CAMPAIGNERS against the closure of Wombwell’s Highfield Grange have vowed to step up their campaign to keep it open.
The care home is set to close in March next year, with the potential loss of over 70 jobs.
Barnsley Council’s Cabinet members will review the future of the intermediate care centre again in December, having stated previously that the council can not afford to keep the care home going, without additional funding from NHS Barnsley.
The two bodies agreed to share costs as an interim measure, with NHSB upping its ‘hotel’ cost payments by £544,000 to match the Council’s £700,000, NHSB currently pays £650 towards clinical staff.
This week, a spokesperson for NHS Barnsley said: “NHS Barnsley is not reducing its financial contribution towards services which are jointly funded with the council. We will continue to work with Barnsley Council to provide the best possible services to local people within
the budgets available.”
Campaigning GMB branch secretary Henry Rajch said: “I have been assured by NHS Barnsley that if Highfield Grange should close, intermediate care will go to the private sector”.
This would seem to be a preferred option by the council, who are considering reducing beds from 39 to 18 at an alternative site, to be run within a lesser budget using ‘top-up placements’ within the private or ‘independent’ sector.
The Highfield Grange building could then be sold.
Mr Rajch said: “We’re very unhappy about this. People feel strongly about Highfield Grange and want to keep it open. It’s a local facility employing local people and it’s full.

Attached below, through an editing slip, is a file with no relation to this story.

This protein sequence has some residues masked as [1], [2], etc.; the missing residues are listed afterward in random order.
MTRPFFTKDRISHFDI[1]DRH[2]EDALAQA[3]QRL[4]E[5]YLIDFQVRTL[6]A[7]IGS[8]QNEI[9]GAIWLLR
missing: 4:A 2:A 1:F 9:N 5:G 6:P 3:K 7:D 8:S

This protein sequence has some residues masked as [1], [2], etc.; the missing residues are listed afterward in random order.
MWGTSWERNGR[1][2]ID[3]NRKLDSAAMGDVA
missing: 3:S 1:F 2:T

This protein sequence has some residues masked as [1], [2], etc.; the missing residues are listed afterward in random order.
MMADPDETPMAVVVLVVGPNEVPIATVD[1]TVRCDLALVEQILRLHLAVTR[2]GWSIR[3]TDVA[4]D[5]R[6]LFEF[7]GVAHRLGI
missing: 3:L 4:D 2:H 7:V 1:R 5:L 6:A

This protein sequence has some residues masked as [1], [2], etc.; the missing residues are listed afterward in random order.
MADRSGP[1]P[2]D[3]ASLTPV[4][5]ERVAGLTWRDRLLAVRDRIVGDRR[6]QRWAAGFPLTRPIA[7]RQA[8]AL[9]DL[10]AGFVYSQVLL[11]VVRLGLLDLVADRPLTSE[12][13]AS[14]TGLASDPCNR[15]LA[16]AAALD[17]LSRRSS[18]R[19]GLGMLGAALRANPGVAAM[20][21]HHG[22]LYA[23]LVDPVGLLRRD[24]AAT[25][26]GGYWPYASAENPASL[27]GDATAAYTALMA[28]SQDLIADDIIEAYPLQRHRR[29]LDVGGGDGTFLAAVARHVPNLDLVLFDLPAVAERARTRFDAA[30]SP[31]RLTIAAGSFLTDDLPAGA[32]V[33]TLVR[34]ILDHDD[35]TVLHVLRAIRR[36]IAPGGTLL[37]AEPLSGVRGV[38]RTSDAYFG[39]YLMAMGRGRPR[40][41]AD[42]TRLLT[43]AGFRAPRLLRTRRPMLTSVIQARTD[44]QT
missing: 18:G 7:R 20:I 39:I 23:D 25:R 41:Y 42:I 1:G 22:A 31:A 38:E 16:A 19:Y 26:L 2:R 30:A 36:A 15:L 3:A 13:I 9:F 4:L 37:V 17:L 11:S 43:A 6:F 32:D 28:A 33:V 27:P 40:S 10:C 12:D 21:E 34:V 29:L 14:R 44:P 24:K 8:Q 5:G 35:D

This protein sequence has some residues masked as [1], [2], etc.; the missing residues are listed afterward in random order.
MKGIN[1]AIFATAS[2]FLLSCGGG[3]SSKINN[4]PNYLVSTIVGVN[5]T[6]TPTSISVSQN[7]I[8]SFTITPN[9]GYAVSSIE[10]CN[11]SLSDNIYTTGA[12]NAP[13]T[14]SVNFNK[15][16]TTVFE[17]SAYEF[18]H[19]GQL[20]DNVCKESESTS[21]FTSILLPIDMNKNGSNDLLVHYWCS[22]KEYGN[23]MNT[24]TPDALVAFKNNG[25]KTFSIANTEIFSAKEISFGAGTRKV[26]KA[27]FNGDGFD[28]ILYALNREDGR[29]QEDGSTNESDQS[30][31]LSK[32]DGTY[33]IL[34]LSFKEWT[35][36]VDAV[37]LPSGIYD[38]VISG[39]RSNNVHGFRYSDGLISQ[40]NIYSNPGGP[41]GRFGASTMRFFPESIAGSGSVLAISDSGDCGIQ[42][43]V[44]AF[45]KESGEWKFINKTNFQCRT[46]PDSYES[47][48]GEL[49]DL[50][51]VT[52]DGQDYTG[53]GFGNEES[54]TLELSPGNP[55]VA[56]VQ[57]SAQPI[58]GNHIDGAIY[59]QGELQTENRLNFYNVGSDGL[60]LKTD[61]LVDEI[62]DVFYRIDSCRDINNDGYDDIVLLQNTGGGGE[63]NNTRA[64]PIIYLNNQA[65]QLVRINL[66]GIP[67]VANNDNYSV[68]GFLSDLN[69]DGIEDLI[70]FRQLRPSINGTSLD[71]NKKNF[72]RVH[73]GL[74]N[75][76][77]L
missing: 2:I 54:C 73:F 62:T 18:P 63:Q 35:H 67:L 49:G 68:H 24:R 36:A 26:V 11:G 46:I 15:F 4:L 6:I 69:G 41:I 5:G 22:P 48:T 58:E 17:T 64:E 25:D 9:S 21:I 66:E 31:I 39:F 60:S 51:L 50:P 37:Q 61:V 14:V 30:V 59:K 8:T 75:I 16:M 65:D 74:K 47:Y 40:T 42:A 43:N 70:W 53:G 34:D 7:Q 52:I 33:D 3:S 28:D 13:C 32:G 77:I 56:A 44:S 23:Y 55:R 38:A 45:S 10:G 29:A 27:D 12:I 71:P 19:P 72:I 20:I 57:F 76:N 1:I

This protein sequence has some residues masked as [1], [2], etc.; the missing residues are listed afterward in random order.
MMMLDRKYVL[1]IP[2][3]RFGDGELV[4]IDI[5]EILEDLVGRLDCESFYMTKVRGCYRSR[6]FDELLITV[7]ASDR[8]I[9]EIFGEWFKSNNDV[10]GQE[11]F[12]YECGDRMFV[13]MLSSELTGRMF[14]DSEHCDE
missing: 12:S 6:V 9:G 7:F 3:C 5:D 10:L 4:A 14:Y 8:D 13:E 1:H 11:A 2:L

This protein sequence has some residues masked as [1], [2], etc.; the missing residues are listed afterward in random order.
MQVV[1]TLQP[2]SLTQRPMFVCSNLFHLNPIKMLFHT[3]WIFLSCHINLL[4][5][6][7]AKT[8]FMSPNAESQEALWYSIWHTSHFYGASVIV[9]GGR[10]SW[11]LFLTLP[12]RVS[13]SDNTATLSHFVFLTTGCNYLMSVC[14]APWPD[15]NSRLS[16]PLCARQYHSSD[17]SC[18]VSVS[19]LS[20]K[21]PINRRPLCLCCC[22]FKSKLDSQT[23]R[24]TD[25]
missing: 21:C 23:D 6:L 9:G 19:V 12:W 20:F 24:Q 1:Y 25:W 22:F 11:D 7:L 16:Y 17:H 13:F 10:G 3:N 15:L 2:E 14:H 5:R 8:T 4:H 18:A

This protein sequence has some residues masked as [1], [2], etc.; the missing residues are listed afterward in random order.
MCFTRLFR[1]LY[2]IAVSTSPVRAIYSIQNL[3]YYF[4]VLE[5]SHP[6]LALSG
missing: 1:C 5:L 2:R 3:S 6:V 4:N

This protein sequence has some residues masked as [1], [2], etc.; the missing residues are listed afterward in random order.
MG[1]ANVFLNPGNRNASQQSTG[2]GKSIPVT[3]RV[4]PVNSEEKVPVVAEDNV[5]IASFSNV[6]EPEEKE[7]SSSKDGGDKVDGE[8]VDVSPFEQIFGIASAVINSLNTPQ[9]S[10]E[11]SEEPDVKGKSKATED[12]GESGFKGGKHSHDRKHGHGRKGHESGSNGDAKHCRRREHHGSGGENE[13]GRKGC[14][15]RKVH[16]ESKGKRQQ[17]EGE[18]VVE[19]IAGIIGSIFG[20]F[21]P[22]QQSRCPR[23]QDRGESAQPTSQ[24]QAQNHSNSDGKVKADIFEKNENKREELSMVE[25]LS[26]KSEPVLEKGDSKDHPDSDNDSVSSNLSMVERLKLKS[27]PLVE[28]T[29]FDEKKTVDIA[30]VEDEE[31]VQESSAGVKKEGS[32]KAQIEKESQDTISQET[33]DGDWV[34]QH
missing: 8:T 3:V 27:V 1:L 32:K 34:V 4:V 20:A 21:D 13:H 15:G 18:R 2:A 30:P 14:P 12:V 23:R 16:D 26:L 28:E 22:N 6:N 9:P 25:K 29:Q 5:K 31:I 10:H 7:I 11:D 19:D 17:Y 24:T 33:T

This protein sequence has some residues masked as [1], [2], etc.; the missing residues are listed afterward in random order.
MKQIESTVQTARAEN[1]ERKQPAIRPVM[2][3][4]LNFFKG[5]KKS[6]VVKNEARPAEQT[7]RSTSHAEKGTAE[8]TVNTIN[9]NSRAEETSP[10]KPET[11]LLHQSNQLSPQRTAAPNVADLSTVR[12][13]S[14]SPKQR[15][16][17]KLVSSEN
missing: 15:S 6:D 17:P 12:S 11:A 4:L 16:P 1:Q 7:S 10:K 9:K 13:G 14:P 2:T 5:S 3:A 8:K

“Staff have voiced their concerns that if the centre closes, people could die as a result. If they are sent home instead of in to intermediate care - and this is the last facility of its kind in Barnsley - they will not be checked constantly or have the same level of emergency support.
“We already have over 1000 signatures on the petition launched by ourselves and Unison. Now we will up the campaign and make our feelings clear.
“We would like a meeting with council leader Steve Houghton, to make a case for keeping the home where it is for the future - it has strong local links but serves patients from right across the borough”.
Along with the care Highfield Grange provides to people just out of hospital, or those who might otherwise have had to enter hospital, it houses an Age Concern daycare centre, that is a “lifeline” to many.
Martin Farran, Doncaster Council’s executive director of adults and communities, said: “A formal three month consultation with Highfield Grange staff is under way and a further report will go before cabinet in December. Members will consider options based on the resources available. Barnsley Council remains committed to provision of a joint service and funding 50 percent of the cost.”